The names of four students are each written on a piece of paper, which are then placed in a hat. If two names are randomly selected from the hat, determine the number of all two-student selections that are possible.

We’re looking to work out the number of ways of choosing two names from a total of four. And so we’re going to begin by deciding whether we’re interested in calculating the number of combinations or the number of permutations. And this all comes down to whether order matters. Specifically, if we’re choosing from a selection of items and we say that order doesn’t matter, then we say that that is a combination. If, however, order does matter, then we have a permutation.

Let’s think about what happens when we choose the two names for a hat. Suppose the two names we pull out of the hat are Ali and Ben. It does not matter whether we choose Ali first and then Ben or we choose Ben first and then Ali. This means that we’re interested in the number of combinations. Order does not matter here. So let’s remind ourselves of the formula we use. To calculate the number of combinations of choosing 𝑟 items from a collection of 𝑛, we find 𝑛 choose 𝑟, which is equal to 𝑛𝑃𝑟 over 𝑟 factorial.

When calculating from the beginning, it can make sense to use the amended formula 𝑛 factorial over 𝑟 factorial times 𝑛 minus 𝑟 factorial. Now, 𝑛 is the total number of items within the collection. Well, here this is the names of the students. So there are four students and 𝑛 is equal to four. We’re choosing two names out of the hat. So we’re going to let 𝑟 be equal to two. We can therefore say that the total number of ways of choosing these names is given by four choose two.

Substituting into the formula, and we see that that is equal to four factorial over two factorial times four minus two factorial. That simplifies to four factorial over two factorial times two factorial. And then since two factorial is two times one, it’s two, and four factorial can be equivalently written as four times three times two factorial, we see we can divide through by a common factor of two factorial and another factor of two. This means four choose two is equal to two times three over one. And that’s simply six. And so there are a total of six two-student selections that are possible.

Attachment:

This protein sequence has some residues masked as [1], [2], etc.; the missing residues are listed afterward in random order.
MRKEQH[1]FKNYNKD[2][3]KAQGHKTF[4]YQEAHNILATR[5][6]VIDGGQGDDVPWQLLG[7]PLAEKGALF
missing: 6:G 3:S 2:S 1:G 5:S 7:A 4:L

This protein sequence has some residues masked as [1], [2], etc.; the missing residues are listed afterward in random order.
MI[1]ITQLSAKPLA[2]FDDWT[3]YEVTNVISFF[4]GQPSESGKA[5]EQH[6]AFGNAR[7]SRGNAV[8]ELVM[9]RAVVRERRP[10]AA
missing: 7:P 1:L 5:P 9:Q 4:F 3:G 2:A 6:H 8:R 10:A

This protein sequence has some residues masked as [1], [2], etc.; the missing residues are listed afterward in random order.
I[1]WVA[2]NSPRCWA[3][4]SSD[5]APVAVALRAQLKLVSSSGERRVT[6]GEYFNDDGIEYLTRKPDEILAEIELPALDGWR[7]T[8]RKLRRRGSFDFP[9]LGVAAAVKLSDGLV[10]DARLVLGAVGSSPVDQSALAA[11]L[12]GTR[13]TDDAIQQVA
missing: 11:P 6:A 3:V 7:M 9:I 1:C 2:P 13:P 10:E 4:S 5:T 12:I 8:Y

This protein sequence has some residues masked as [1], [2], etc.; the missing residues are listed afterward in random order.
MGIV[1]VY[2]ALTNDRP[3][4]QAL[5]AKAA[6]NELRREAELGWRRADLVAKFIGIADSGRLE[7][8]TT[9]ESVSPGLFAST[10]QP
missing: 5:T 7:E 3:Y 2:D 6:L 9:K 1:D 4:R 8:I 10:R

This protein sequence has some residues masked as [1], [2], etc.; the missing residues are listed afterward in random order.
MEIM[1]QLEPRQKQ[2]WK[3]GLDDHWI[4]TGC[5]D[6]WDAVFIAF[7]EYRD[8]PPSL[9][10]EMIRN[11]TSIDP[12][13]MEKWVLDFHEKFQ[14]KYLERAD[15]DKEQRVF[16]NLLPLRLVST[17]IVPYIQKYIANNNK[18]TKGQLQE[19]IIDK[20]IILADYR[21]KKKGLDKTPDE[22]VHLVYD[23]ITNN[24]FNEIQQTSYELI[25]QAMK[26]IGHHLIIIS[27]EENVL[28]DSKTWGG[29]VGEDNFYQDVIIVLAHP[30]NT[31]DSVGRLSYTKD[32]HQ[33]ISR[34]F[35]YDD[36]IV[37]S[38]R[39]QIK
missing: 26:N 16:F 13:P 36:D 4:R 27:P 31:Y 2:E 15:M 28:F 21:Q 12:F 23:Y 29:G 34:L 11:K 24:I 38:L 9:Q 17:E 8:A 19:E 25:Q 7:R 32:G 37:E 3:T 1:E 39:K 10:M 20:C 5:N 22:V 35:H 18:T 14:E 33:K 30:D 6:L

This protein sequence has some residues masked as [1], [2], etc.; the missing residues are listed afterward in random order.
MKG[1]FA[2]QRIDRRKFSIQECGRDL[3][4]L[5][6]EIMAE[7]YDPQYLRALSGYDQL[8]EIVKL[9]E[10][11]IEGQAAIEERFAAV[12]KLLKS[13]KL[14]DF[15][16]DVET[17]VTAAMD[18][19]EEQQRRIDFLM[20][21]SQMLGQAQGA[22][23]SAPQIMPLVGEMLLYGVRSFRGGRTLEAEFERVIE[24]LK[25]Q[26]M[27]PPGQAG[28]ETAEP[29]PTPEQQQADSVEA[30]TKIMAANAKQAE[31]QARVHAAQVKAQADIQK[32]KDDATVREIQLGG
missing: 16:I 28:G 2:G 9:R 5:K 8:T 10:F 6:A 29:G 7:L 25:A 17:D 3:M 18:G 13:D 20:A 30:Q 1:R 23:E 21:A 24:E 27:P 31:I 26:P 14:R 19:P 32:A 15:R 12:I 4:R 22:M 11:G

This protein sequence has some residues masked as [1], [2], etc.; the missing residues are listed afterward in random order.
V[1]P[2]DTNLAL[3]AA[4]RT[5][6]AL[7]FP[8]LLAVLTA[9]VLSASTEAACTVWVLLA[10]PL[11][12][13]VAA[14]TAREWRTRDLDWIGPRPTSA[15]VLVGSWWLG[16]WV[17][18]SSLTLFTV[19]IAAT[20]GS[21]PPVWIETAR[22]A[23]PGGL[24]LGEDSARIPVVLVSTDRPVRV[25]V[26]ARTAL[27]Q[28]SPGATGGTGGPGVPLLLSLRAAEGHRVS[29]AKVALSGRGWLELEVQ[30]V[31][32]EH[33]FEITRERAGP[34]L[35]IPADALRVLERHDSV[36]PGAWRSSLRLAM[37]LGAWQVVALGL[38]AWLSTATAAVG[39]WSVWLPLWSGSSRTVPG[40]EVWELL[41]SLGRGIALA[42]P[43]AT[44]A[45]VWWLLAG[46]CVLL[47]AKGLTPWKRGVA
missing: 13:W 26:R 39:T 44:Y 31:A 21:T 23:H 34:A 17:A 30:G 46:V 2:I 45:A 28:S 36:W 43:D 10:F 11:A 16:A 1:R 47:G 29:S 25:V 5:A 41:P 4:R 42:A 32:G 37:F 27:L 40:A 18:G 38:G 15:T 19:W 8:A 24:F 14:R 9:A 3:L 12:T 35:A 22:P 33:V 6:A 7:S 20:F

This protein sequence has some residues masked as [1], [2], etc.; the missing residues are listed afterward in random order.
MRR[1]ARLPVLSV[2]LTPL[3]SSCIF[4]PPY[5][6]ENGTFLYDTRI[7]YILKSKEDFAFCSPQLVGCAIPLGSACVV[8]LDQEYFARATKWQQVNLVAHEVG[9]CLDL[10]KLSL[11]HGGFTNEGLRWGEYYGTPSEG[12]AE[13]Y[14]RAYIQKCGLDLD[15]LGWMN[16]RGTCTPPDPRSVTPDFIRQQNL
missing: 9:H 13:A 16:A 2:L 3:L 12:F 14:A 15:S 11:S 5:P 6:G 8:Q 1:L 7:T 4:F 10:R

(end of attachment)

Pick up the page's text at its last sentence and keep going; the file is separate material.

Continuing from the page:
Let’s now apply the same formula but to a problem involving sets.

Let uppercase 𝑋 be the set containing 𝑥, where 𝑥 is an integer greater than or equal to 10 and less than or equal to 16, and 𝑦 is the set containing 𝑎 and 𝑏, where 𝑎 and 𝑏 are elements of set 𝑋 and 𝑎 is not equal to 𝑏. Determine the value of 𝑛 of 𝑦, where 𝑛 of 𝑦 is the number of elements in 𝑦.

Since we’re looking to find the number of elements in set 𝑦, let’s begin by inspecting set 𝑦 in a little more detail. Firstly, we see we’re interested in the two elements 𝑎 and 𝑏, which are themselves an element of set 𝑋. Then we also see that set 𝑋 contains only integers which are greater than or equal to 10 and less than or equal to 16. In other words, set 𝑋 contains the elements 10, 11, 12, 13, 14, 15, and 16. We see there are a total of seven elements in set 𝑋. So this is the number of elements that we’re choosing from.

We also know that 𝑎 is not equal to 𝑏. So we need to find the number of ways to choose two different elements from 𝑋 where order doesn’t matter. That is, we’re counting the number of combinations. This means that 𝑛 of 𝑦, the number of elements in set 𝑦, must be equal to seven choose two. Now, of course, the formula for 𝑛 choose 𝑟 is 𝑛 factorial over 𝑟 factorial times 𝑛 minus 𝑟 factorial. By letting 𝑛 be equal to seven and 𝑟 be equal to two, we can rewrite seven choose two as follows. It’s seven factorial over two factorial times seven minus two factorial. The denominator of this expression simplifies to two factorial times five factorial. We’re then going to rewrite seven factorial as seven times six times five factorial. And two factorial is simply two times one, so it’s two.

This then means we can divide by a constant factor of five factorial, and we can also divide by two. So seven choose two simplifies to seven times three divided by one, which is equal to 21. So, by establishing 𝑛 of 𝑦 as being the number of ways of choosing two items from a total of seven where order doesn’t matter, we have found that the number of elements in set 𝑦 is 21.

It’s worth noting that we can also apply this formula more than once to a counting problem. Let’s demonstrate this.